When it comes to choosing a retirement plan, those who are self-employed are often faced with this question: “Do I go with a SEP IRA or a Solo 401(k)?”

While both investment accounts are good options for investing in retirement, they do have their differences that should be considered in the decision-making process.

Take a look at the two options below to discover the advantages and disadvantages, and determine for yourself which one you think will suit you best. 

Solo 401(k)

Who is included: With a Solo 401(k), both you and your spouse may participate in the plan. 

Contributions: The benefit of a Solo 401(k) is that you can make contributions as both the employer and the employee, making the total contribution limit much higher than that of a SEP IRA. 

As of 2021, the total contribution limit that can be made as an employee is $19,500, or $26,000 for those aged 50 or older. As an employer, you can contribute up to 25% of compensation as defined by the plan. Total contribution limits for the plan, as of 2021, cannot exceed $58,000 or $64,500 for those aged 50 or older. 

(If you’d like more detailed information about Solo 401(k) contributions and contribution limits, you can visit the IRS webpage about Solo 401(k) plans here.)

Taxes: With a Solo 401(k), you can either choose between a traditional or a Roth 401(k). 

Contributions made to a traditional 401(k) are deducted from your paycheck before taxes, reducing your taxable income and taxes for that year. Taxes will have to be paid on withdrawals.  

Roth 401(k) contributions are deducted from your paycheck after taxes, therefore, they do not reduce your taxable income, and you will not have to pay taxes on withdrawals.

Loans: Loans are permitted from a Solo 401(k), however, most financial advisors strongly recommend that you avoid this at all costs. The maximum amount you could borrow from your 401(k) is 50% of your vested account balance or $50,000, whichever is less. 

(Coronavirus-related loans, which could only be made between January 1, 2020 to December 30, 2020, follow separate rules. Those rules can be accessed here.)

Speak to a financial advisor about the risks and/or benefits of pulling a loan from your 401(k). 

SEP IRA

Who is included: Under a SEP IRA, you and your employees may participate in the plan. If your employees meet the IRS guidelines, they must be included in the plan.

Contributions: Only employers can make contributions to a SEP IRA, not employees. In the case that you have employees, you must contribute the same percentage of salary to each employee’s account. 

As of 2021, contributions cannot exceed 25% of the employee’s compensation, or $58,000, whichever is lesser.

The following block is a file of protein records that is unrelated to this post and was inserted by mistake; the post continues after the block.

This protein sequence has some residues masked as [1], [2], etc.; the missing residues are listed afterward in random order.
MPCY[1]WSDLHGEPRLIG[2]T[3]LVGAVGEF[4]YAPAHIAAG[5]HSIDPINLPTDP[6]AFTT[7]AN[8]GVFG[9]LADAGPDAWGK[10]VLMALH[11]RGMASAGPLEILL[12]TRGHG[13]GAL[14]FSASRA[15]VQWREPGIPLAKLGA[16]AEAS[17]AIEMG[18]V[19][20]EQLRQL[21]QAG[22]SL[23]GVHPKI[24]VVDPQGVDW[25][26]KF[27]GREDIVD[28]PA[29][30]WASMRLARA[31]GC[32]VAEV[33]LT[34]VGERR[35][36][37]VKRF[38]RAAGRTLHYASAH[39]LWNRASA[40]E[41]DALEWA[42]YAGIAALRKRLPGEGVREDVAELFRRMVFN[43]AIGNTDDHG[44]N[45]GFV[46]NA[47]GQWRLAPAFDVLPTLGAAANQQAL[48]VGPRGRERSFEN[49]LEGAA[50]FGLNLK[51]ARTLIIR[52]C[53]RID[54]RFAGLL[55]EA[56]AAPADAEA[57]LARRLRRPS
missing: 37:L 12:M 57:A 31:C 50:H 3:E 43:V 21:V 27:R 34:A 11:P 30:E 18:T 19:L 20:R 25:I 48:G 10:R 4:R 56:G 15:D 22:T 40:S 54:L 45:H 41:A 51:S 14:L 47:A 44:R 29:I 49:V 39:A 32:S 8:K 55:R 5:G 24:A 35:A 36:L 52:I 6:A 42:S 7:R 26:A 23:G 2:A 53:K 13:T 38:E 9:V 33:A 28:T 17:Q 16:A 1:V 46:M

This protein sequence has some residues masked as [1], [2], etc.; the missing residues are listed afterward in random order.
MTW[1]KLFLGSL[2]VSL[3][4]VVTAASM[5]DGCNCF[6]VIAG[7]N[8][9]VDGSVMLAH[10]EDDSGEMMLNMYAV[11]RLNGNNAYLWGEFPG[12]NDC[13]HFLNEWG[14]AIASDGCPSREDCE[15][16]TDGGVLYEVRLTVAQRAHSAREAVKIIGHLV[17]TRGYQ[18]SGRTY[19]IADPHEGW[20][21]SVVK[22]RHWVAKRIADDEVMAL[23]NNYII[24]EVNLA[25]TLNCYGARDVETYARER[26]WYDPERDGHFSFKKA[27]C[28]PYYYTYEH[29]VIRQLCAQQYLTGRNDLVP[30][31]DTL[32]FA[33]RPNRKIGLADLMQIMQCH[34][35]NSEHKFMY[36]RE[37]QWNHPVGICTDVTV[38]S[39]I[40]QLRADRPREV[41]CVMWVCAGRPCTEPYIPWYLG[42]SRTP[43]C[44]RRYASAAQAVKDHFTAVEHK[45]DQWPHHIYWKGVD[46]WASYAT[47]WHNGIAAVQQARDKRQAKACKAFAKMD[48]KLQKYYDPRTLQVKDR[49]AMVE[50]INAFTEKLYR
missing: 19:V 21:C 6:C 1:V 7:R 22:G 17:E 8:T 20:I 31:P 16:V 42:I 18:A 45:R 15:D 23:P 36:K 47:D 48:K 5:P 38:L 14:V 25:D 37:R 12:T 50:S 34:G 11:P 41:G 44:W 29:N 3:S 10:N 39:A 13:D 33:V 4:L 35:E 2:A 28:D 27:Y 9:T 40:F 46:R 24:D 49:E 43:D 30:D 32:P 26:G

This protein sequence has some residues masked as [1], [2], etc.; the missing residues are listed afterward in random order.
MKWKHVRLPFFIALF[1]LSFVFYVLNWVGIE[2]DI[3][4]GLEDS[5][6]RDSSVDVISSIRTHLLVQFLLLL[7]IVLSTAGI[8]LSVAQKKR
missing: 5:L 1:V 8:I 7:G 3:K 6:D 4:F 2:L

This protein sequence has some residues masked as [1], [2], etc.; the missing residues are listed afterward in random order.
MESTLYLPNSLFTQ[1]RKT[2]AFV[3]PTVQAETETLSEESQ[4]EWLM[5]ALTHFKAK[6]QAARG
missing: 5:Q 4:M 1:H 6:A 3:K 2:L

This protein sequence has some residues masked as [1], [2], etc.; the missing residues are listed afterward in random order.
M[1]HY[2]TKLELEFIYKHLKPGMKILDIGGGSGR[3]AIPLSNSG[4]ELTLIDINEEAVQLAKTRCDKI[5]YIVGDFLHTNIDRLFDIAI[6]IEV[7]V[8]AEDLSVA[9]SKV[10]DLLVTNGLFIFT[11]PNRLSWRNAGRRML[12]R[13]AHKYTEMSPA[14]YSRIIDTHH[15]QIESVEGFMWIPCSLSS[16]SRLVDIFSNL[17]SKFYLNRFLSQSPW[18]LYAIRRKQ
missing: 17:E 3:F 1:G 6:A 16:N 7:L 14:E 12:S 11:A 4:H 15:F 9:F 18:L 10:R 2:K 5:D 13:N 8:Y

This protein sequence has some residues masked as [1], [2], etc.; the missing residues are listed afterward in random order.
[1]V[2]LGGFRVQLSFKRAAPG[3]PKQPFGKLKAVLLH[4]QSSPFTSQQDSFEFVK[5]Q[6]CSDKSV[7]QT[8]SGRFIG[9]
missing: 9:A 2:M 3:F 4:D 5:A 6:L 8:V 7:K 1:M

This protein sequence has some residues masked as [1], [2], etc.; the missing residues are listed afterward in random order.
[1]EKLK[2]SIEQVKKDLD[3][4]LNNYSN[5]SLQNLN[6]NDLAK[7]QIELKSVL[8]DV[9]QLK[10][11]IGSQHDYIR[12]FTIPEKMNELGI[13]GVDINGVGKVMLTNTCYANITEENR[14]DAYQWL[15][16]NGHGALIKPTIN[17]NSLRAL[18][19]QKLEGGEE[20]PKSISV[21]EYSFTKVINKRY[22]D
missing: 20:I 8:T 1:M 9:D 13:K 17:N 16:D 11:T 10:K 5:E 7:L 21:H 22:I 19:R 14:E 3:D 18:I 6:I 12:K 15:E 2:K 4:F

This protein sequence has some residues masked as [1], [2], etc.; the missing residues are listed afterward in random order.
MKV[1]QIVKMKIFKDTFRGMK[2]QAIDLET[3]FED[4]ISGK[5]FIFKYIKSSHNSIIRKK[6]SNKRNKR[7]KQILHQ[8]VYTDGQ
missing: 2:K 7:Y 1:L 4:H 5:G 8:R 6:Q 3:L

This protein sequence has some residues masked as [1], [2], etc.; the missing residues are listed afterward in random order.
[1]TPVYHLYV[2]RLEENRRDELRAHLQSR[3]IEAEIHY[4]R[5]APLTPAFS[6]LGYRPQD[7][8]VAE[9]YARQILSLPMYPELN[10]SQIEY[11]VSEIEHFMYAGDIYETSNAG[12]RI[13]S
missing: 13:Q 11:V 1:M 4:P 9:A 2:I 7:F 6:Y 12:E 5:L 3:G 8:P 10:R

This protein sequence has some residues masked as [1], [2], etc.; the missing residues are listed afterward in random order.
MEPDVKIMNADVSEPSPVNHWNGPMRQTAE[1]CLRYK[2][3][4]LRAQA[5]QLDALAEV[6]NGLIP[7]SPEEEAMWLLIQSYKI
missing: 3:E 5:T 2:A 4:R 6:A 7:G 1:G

Catch-up contributions for those 50 and older, as well as Roth contributions, are not permitted in a SEP IRA. 

(If you’d like more detailed information about SEP IRA contributions and contribution limits, you can visit the IRS webpage about SEP IRA plans here.)

Taxes: Since all contributions are made with pre-tax dollars, taxes must be paid on all withdrawals. Depending on your anticipated tax bracket later on in life, you may end up paying more taxes than you’d like. Consult a tax professional to determine if this is the right investment vehicle for you. 

Loans: Loans cannot be taken out from a SEP IRA and the assets may not be used as collateral.

If any money is taken from an IRA account (including SEP IRA), the IRA is no longer an IRA and the value of that account is then included as income. 

In Summary

When weighing out the differences, a Solo 401(k) has all the same benefits as a SEP IRA, and more, making it a good option for the self-employed. A SEP IRA on the other hand can be a good option for small business owners who are looking to provide their full-time employees with a retirement account.

Ready to get started with your Solo 401(k)? Contact us today to get set up, or learn more about our affordable and hassle-free 401(k) plans.

Photo by Good Faces on Unsplash.

*This material has been prepared for informational purposes only, and is not intended to provide, and should not be relied on for tax, legal, or accounting advice. SaveDay makes no warranties with regard to such information or results obtained by its use and disclaims any liability arising out of your use of, or any tax position taken in reliance on, such information. Consult an attorney or tax professional regarding your specific situation and before engaging in any transactions. The information may not reflect the most current legal developments and is not guaranteed to be complete, correct, or up-to-date.

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